Eduardo Costa - Volumetric Paintings: The Geometric Works
Since 1994, Costa's work has consisted of paintings with volume. Wall pieces and free-standing works are made of layers and layers of acrylic paint applied with brush and spatula. There is no canvas, wood or any other support.
In previous NY presentations (at the Elga Wimmer Gallery in 1995 and 1998,) Costa showed representational as well as abstract paintings. In this exhibition, the works are geometric monochromes that extend out from the wall and protrude up to 42 inches into space. The collection includes volumetric rectangles, spheres and triangles that are actually 'formed' chunks of paint. They make a convincing case for the extreme in art.
Costa is known as an early conceptualist who in the late 1960s was part of the NYC group that included Scott Burton, Vito Acconci, Marjorie Strider, Dan Graham, and others. His Fashion Fictions, a series of "interventions in media" that appeared in The New York Times Magazine, Vogue, and Harper's Bazaar between 1966 and 1984, were recently exhibited in GLOBAL CONCEPTUALISM, (Queens Museum, Walker Art Center, Miami Art Museum, and The List Art Center at MIT.) Similar work by Costa is currently on exhibit in HETERTOPÍAS at the Museo Reina Sofía in Madrid, Spain - through February 27, and in May, his work will be in POP ART INTERNATIONAL at the Centre Georges Pompidou in Paris.
Art critic Carter Ratcliff has written about Costa's volumetric paintings. "Costa is a conceptual painter - or, if you like, a painterly conceptualist. His conceptualism is anything but the usual kind, dry and didactic and determined to replace the sensuous presence of the work of art with theoretical discourse. These paintings are lush in form and texture, dazzling in color. Costa is a painter of ferocious delicacy."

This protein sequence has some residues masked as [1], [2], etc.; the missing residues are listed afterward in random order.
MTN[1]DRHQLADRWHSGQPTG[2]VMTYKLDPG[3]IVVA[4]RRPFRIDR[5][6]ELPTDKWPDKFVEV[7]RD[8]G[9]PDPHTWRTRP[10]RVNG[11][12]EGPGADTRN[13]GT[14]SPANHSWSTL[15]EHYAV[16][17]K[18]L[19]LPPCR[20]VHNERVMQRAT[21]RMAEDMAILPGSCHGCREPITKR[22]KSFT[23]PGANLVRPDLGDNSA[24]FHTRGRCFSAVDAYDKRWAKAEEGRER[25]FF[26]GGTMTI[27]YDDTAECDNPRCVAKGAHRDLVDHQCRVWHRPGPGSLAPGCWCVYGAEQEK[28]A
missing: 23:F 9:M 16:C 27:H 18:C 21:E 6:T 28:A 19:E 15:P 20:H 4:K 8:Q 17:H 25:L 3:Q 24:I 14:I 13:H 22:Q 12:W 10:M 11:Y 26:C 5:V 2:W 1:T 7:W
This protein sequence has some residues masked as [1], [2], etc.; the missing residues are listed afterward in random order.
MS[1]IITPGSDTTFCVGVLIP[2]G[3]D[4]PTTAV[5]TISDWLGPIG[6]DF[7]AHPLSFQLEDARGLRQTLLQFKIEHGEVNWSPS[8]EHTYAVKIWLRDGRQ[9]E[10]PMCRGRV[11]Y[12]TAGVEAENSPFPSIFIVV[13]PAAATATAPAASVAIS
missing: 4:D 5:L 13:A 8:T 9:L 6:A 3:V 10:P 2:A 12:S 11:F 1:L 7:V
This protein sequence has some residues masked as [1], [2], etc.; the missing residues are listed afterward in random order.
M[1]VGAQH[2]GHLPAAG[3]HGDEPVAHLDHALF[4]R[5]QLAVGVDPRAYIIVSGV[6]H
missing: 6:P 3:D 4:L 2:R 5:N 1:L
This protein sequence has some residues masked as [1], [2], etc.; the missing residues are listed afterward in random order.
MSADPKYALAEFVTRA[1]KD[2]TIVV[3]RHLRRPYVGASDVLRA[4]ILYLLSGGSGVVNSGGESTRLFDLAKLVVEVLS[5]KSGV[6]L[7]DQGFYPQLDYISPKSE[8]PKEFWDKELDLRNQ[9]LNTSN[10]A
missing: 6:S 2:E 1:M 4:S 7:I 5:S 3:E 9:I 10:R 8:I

Catalogue with essay by Alexander Alberro, interview by John Perreault, chronology, bibliography, 64 pages with color and b&w photographs.
"Costa employs the African tradition in the same way he utilizes the traditions of the European, North American, and South American avant-gardes to which his work is equally indebted. All are undone, broken apart, and reformulated in such a way that the four continents are fused and equally present in Costa's volumetric abstract paintings. In the end, this is the most striking and significant aspect of Costa's new series, for it at once melds not only the traditions of different regions of the globe but also the past and the new and as yet completely uncharted cultural possibilities of what will certainly be an unprecedentedly global twenty-first century."
From Alexander Alberro's Reformulating Modernist Painting: Eduardo Costa's Geometrical Abstractions.
Karen Wilkin Review - Courtesy of The Partisan Review (2001)
Edward Leffingwell Review - Courtesy of Art in America (July, 2001)
Daniel Rothbart Review - Courtesy of New York Arts (January, 2001)
Eduardo Costa is an Argentine artist who lived twenty-five years in the US and four in Brazil. He started his career in Buenos Aires as part of the Di Tella generation and continued to work in NYC, where he made a strong contribution to the local avant-garde. He collaborated with American artists Vito Acconci, Scott Burton, John Perreault and Hannah Weiner, among others. In Brazil, he participated in projects organized by Hélio Oiticica, Lygia Pape, Antonio Manuel, Lygia Clark, and others from the school of Rio. His work has been discussed in Art in America, Art Forum, and in the main books on conceptual art: A. Alberro, MIT, 1999; P. Osborne, Phaedon, 2002; Mari Carmen Ramírez and Héctor Olea, Yale/Houston Museum of Art, 2004; Inés. Katzenstein, MoMA, New York, 2004, Luis Pérez- Oramas and others, San Antonio Museum of Art, 2004; Luis Camnitzer, University of Texas, 2007, among others. Eduardo Costa ́s work has been exhibited at the New Museum, New York; Victoria and Albert Museum, London; Museo Reina Sofía, Madrid; Queens Museum of Art, Queens, New York; List Art Center, Boston; Miami Art Museum, Walker Art Center, Minnesota, MOMA, Buenos Aires; Museo Nacional de Bellas Artes, Buenos Aires, among others. A current project is to manufacture 30 Duchamp/Costa bicycles inspired by a 1980 model, for an exhibition on Duchamp-based work curated by Jessica Morgan (Tate Modern) for the Jumex Foundation in Mexico City.
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